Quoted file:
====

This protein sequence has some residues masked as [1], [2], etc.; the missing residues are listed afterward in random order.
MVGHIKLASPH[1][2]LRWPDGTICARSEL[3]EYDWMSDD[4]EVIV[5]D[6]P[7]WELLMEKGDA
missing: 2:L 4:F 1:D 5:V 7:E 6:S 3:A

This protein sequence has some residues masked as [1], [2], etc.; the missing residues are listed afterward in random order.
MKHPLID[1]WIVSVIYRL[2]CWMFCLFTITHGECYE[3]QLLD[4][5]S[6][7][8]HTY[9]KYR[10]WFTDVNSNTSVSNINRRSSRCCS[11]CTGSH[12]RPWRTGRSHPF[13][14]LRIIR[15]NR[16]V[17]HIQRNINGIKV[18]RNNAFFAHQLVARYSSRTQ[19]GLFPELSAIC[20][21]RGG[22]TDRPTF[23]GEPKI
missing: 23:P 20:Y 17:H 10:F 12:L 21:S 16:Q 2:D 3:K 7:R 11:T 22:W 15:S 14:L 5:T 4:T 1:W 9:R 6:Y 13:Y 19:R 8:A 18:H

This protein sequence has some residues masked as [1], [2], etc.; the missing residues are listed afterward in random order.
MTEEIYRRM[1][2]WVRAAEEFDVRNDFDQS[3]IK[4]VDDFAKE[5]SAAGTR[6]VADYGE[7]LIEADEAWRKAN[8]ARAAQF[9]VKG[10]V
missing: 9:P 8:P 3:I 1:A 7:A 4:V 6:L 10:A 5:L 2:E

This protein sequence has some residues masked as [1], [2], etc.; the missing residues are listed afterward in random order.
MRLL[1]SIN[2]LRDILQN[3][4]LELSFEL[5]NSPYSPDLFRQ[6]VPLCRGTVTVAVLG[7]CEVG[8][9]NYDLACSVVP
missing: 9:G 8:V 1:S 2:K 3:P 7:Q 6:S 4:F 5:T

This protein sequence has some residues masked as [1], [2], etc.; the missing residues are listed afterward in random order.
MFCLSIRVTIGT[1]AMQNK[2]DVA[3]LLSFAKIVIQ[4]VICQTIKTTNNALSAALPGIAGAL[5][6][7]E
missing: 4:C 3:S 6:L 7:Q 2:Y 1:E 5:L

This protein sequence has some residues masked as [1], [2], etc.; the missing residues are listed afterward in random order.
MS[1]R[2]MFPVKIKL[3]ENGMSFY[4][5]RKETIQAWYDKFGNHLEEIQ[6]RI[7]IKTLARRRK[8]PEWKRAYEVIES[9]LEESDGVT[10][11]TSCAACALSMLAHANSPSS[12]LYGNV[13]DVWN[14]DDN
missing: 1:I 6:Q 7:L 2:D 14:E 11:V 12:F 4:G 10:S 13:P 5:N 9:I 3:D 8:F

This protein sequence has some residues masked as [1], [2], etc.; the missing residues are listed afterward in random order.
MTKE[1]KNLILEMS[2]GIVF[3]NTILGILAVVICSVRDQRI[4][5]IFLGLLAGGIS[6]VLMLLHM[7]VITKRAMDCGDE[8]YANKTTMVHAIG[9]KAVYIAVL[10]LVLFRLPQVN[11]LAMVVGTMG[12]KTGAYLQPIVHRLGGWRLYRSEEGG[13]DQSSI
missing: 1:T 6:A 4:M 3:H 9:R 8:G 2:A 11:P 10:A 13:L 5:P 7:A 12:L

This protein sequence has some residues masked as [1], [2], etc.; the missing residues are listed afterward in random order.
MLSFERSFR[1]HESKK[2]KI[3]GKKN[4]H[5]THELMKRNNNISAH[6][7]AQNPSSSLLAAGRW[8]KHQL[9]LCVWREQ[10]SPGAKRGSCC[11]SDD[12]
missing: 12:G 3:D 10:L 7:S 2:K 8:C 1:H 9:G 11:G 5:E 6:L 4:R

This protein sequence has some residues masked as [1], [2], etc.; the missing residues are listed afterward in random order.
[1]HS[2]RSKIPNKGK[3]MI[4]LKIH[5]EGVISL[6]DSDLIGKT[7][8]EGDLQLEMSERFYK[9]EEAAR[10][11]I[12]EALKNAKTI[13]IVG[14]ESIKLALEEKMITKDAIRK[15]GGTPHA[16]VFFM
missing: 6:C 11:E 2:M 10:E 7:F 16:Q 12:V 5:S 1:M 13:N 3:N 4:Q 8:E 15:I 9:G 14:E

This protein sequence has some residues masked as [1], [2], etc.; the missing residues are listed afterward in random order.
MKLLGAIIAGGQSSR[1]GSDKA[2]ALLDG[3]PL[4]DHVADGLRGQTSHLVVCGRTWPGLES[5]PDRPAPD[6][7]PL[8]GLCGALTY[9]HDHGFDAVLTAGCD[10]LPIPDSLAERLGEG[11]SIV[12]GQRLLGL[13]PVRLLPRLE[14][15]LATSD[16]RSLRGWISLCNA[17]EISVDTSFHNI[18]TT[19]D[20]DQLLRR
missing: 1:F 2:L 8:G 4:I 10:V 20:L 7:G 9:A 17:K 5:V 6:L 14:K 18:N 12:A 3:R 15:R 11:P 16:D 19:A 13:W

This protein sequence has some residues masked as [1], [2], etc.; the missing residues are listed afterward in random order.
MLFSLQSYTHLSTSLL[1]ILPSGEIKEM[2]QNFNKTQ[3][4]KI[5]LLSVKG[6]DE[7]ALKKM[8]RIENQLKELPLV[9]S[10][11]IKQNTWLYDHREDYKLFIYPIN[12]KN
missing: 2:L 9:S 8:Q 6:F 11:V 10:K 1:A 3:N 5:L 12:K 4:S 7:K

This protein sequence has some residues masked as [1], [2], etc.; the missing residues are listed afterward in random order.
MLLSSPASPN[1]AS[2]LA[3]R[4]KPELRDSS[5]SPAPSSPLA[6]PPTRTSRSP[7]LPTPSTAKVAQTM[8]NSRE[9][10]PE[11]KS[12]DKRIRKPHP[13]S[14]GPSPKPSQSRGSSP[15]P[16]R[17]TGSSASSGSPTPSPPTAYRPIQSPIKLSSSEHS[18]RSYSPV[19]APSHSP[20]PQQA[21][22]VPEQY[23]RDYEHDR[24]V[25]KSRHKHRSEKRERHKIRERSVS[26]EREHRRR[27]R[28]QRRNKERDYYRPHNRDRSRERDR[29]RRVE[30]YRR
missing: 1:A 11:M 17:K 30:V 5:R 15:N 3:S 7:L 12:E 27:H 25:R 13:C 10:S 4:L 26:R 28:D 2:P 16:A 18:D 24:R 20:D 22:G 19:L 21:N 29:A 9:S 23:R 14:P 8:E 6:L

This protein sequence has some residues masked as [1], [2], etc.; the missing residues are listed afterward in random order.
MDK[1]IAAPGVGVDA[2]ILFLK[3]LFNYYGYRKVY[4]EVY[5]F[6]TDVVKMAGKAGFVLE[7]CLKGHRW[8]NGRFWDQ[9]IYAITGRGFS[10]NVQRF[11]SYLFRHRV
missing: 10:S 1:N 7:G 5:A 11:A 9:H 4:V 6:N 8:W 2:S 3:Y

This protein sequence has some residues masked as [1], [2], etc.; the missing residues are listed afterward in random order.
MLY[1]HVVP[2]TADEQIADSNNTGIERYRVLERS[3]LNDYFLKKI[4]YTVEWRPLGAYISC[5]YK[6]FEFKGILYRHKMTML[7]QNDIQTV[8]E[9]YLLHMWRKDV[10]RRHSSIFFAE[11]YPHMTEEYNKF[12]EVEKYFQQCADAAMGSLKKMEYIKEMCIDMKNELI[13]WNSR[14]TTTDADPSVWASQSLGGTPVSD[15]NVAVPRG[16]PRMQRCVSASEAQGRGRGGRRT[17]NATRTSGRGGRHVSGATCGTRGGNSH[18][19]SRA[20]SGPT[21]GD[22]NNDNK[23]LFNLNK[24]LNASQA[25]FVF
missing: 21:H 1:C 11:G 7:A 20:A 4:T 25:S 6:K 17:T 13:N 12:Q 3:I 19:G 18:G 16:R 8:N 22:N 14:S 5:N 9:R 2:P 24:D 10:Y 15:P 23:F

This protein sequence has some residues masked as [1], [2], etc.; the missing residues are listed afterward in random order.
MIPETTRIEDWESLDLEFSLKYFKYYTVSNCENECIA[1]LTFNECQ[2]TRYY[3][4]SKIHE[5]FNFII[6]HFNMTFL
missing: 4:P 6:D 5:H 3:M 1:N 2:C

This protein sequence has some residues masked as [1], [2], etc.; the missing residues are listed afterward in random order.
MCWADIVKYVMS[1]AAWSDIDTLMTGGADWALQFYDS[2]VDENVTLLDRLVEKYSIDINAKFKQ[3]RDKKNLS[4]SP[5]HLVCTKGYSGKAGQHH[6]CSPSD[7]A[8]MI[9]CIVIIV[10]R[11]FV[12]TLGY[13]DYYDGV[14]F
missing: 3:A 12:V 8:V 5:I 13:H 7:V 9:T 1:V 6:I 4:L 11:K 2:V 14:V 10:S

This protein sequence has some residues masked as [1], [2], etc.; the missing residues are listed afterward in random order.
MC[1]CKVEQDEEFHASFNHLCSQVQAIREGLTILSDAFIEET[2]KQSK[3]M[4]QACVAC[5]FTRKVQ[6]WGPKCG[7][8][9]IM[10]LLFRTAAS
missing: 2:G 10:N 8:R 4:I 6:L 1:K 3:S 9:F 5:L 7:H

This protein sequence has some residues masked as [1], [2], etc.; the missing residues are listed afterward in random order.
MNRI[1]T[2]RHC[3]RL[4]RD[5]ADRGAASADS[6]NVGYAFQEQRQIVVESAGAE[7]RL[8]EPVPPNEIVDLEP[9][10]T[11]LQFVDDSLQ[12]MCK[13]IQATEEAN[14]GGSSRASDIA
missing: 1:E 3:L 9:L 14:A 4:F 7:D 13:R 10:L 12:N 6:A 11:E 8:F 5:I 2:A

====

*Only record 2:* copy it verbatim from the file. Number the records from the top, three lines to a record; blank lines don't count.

This protein sequence has some residues masked as [1], [2], etc.; the missing residues are listed afterward in random order.
MKHPLID[1]WIVSVIYRL[2]CWMFCLFTITHGECYE[3]QLLD[4][5]S[6][7][8]HTY[9]KYR[10]WFTDVNSNTSVSNINRRSSRCCS[11]CTGSH[12]RPWRTGRSHPF[13][14]LRIIR[15]NR[16]V[17]HIQRNINGIKV[18]RNNAFFAHQLVARYSSRTQ[19]GLFPELSAIC[20][21]RGG[22]TDRPTF[23]GEPKI
missing: 23:P 20:Y 17:H 10:F 12:L 21:S 16:Q 2:D 3:K 7:R 11:T 22:W 15:S 14:L 5:T 4:T 1:W 9:R 6:Y 13:Y 19:R 8:A 18:H